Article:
Astute problems down to cuts

Astute problems the result of cuts warn defence specialists

Commenting on reports that the Royal Navy’s Astute class submarines are riddled with design, performance and safety flaws, Prospect says it has warned the department for years that it was taking on huge risks by cutting its in-house technical and quality assurance teams.

National Secretary Steve Jary said: “MOD's chickens are coming home to roost. There have been rumours about problems fizzing around the department since HMS Astute started its sea trials. It seems there has been a systemic failure in the scrutiny and quality assurance of this procurement.

“Prospect has warned the government that it is taking huge risks with cuts to specialist staff in the department. There is a chilling resonance between this and the analysis of the Charles Haddon-Cave report into the loss of Nimrod XV230 in 2006, which blamed the disaster on a culture of cost-cutting over that of safety. Sadly, the department seems not to have learned the lessons from that tragic episode.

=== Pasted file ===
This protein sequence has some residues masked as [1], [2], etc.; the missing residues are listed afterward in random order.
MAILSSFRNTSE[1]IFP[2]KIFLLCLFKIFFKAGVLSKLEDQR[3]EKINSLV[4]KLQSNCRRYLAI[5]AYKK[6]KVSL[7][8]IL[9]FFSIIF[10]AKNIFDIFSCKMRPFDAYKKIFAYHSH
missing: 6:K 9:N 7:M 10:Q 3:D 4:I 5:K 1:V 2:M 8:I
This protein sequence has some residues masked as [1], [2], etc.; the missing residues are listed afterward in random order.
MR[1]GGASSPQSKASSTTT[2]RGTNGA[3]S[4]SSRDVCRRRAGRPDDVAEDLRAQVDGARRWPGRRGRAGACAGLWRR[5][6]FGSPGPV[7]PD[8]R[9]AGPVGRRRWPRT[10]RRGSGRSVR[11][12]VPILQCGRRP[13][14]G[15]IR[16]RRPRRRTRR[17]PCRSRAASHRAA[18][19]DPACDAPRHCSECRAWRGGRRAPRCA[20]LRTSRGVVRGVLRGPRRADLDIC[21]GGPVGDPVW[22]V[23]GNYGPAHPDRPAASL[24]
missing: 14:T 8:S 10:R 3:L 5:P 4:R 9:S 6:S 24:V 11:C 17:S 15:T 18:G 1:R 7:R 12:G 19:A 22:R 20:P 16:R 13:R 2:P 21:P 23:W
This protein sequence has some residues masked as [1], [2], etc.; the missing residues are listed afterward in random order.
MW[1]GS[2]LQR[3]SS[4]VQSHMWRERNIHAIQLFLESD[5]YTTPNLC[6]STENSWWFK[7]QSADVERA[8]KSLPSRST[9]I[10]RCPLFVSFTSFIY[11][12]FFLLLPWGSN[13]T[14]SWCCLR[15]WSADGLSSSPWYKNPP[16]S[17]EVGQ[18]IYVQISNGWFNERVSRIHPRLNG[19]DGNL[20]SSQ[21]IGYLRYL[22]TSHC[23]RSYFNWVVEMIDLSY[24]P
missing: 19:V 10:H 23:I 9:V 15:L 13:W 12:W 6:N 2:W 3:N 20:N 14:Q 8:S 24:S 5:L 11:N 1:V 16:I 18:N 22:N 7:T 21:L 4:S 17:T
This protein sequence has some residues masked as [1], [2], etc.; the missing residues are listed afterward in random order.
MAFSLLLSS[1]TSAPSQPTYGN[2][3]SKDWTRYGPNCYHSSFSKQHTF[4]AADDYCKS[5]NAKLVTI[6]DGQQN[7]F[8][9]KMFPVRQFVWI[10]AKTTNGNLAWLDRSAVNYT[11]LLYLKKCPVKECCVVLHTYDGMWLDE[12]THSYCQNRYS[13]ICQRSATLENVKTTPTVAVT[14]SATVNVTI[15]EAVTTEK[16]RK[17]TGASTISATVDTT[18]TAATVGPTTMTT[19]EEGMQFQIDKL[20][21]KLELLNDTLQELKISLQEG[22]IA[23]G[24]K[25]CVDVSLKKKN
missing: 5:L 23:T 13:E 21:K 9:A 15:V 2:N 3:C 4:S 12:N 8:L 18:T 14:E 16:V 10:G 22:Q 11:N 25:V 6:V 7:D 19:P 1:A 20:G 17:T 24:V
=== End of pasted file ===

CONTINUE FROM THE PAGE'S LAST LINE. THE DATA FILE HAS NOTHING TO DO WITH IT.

“The cuts are short-sighted and, at best, will end up costing the taxpayer billions. At worst, they could cost lives. MOD is no longer able to supervise the construction of submarines effectively. As a consequence, it is accepting both significant risk and significantly increased costs.

“Now that the department has been alerted to systemic failures in quality assurance within BAE Systems and the loss of in-house intelligent customer capability within MOD, Prospect urges the department to rethink its cuts strategy now, before tragedy strikes. Nuclear submarines need 100 per cent quality assurance,” said Jary.